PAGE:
Relationship of Poor Oral Health to Depression in US Adults




Rudraraju, Hemanth
Mandapati, Surendra R.
Vinjamuri, Gopi K.
Dhara, Prabodh K.
Homan, Sharon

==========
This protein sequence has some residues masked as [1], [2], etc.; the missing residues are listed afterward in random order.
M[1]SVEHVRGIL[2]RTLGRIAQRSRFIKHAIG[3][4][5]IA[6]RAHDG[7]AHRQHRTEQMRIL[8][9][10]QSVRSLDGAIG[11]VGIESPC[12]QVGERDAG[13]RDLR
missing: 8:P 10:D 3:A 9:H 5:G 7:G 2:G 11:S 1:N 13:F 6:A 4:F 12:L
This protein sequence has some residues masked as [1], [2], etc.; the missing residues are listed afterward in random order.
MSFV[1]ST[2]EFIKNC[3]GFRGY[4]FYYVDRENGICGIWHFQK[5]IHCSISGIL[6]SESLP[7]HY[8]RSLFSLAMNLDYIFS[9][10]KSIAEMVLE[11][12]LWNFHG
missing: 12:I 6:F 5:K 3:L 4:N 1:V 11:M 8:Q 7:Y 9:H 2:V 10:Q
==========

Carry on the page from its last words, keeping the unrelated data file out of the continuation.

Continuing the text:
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Purpose: Oral health is a key component of the overall health of individuals. In 2012, an estimated 16 million adults in the U.S had at least one major depressive episode in the past year which represented 6.9 percent of all the U.S adults2. The purpose of this study is to examine the relationship between poor dental health and depression in US adults, adjusting for demographic and health risk variables. Methods: We analyzed data from 4949 adults participating in the National Health and Nutrition Examination Surveys (NHANES 2011-2012)1. Decayed Missing Filled Surfaces (DMFS) Index was used as a measure of oral health. Depression was measured as a subjective score based on answers to the Patient Health Questionnaire 9 (PHQ-9) designed by the United States Preventive Services Task Force. Ordinal logistic regression was performed to examine if depression was associated with poor oral health. We used SAS© 9.3 for the analyses. We adjusted for confounding variables including age, race, gender, smoking status, marital status and diet. Results: Poor dental health as measured by DMFS, is only weakly associated with depression. We estimated the adjusted odds ratio for depression in people with poor oral health to be 1.01 (95% CI: 1.00, 1.03; p= 0.4). Conclusion: There is a weak positive association between poor oral health and depression that is independent of age, race, gender, smoking status, marital status and diet.